Arch + Eng, Art, Design, Education, Sci + Tech, Social Impact

Semi-Finalists Announced for the 2014 Fuller Challenge

The Buckminster Fuller Institute is pleased to announce the Semi-Finalists for the 2014 Fuller Challenge. Named “Socially Responsible Design’s Highest Award”, the Fuller Challenge invites scientists, designers, architects, activists, entrepreneurs, artists and planners from all over the world to submit their innovative solutions to some of humanity’s most pressing problems. A $100,000 prize is awarded to support the development and implementation of one outstanding strategy.

The twenty proposals now under consideration for the grand prize were selected out of an entry pool of over 450 proposals and have undergone a rigorous review for adherence to the Challenge entry criteria. Each project has been through three rounds of vetting by the members of the Challenge Review Committee including targeted analysis and evaluation by a select group of experts and advisors.

The proposals submitted by the Fuller Challenge Semi-Finalists showcase an exemplary body of work—each presenting an integrated strategy to address a pressing global issue, ranging from sanitation, health, food, and poverty to water systems, conservation, and design.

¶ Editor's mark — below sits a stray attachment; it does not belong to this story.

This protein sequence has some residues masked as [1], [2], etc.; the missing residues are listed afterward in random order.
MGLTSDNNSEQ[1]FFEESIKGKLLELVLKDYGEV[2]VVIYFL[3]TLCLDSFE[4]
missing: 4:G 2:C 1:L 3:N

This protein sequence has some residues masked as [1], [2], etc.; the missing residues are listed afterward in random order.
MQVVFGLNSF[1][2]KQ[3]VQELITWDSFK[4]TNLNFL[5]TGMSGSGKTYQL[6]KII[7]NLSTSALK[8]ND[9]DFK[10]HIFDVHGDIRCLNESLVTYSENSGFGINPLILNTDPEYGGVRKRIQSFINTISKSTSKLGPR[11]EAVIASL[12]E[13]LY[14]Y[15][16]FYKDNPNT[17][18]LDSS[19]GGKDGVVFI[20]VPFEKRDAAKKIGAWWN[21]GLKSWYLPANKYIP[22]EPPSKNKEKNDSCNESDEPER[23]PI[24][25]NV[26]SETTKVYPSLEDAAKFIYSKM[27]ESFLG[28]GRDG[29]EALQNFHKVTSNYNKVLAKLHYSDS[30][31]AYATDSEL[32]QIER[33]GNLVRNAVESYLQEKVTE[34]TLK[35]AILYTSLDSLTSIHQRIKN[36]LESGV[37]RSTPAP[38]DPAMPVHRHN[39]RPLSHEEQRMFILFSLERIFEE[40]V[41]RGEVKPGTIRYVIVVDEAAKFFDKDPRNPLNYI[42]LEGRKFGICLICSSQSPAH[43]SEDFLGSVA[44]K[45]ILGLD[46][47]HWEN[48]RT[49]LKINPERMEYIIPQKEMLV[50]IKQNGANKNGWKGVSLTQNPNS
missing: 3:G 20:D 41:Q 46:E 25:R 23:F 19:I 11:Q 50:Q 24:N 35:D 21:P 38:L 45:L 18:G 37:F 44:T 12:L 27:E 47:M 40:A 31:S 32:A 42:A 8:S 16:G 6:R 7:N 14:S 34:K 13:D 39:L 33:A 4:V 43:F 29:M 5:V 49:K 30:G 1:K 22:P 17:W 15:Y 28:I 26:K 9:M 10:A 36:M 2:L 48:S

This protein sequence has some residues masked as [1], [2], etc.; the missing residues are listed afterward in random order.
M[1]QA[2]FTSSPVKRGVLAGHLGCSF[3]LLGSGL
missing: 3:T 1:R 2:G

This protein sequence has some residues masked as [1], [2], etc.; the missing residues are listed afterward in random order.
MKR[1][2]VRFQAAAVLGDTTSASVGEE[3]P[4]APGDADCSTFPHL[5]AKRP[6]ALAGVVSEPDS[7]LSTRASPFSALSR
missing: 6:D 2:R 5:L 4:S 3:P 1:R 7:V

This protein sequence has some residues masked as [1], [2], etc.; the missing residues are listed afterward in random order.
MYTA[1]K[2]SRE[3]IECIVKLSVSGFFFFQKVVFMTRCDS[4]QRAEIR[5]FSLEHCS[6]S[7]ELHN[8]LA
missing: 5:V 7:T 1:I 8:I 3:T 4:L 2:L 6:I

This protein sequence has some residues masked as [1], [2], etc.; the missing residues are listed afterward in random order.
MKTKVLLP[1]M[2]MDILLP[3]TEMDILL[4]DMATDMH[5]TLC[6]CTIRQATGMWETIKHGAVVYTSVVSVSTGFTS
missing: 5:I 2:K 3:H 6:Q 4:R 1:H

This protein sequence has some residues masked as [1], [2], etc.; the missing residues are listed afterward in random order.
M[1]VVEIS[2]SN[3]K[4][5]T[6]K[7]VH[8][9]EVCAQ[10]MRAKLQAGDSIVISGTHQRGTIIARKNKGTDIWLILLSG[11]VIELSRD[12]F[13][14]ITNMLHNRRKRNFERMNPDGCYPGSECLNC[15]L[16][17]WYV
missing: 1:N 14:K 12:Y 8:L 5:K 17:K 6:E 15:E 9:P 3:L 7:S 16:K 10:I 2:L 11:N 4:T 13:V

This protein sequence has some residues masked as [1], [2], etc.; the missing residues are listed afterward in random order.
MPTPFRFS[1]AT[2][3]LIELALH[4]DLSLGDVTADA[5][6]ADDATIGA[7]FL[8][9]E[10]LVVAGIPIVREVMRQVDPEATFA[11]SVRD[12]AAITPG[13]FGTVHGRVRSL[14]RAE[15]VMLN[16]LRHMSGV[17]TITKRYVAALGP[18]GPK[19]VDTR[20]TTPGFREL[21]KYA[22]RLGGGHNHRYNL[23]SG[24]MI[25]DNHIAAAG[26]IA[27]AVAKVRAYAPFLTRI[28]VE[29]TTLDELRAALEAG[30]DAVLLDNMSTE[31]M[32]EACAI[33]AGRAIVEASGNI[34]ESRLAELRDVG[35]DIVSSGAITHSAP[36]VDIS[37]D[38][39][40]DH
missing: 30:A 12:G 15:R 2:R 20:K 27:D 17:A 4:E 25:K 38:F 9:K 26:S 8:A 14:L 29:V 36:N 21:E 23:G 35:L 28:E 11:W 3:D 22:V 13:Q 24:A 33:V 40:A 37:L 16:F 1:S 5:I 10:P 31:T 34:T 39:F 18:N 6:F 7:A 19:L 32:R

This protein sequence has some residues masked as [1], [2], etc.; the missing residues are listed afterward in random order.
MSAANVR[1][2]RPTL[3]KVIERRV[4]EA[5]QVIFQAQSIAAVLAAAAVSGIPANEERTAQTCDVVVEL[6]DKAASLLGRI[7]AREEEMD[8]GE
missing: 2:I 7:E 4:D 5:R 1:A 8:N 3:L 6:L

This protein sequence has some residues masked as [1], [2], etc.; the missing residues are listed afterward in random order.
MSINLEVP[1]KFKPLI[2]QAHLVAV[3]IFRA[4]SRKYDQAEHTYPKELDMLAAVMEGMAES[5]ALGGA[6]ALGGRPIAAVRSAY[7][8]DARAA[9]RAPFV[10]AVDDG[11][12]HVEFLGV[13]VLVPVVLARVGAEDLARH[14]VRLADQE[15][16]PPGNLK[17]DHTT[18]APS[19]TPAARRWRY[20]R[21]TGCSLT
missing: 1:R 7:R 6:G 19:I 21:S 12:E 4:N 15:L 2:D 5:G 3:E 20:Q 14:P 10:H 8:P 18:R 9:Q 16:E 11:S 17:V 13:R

“These projects deserve the attention of the world for their commitment to ‘solving for system’ – an approach that takes an unusual degree of insight, patience, tenacity and courage”, said Elizabeth Thompson, BFI’s Executive Director. “The individuals and teams behind these initiatives have made extraordinary efforts to define the systemic context underlying the problem they are seeking to solve, and provide much needed hope and encouragement that solutions to our most entrenched problems are indeed at hand.”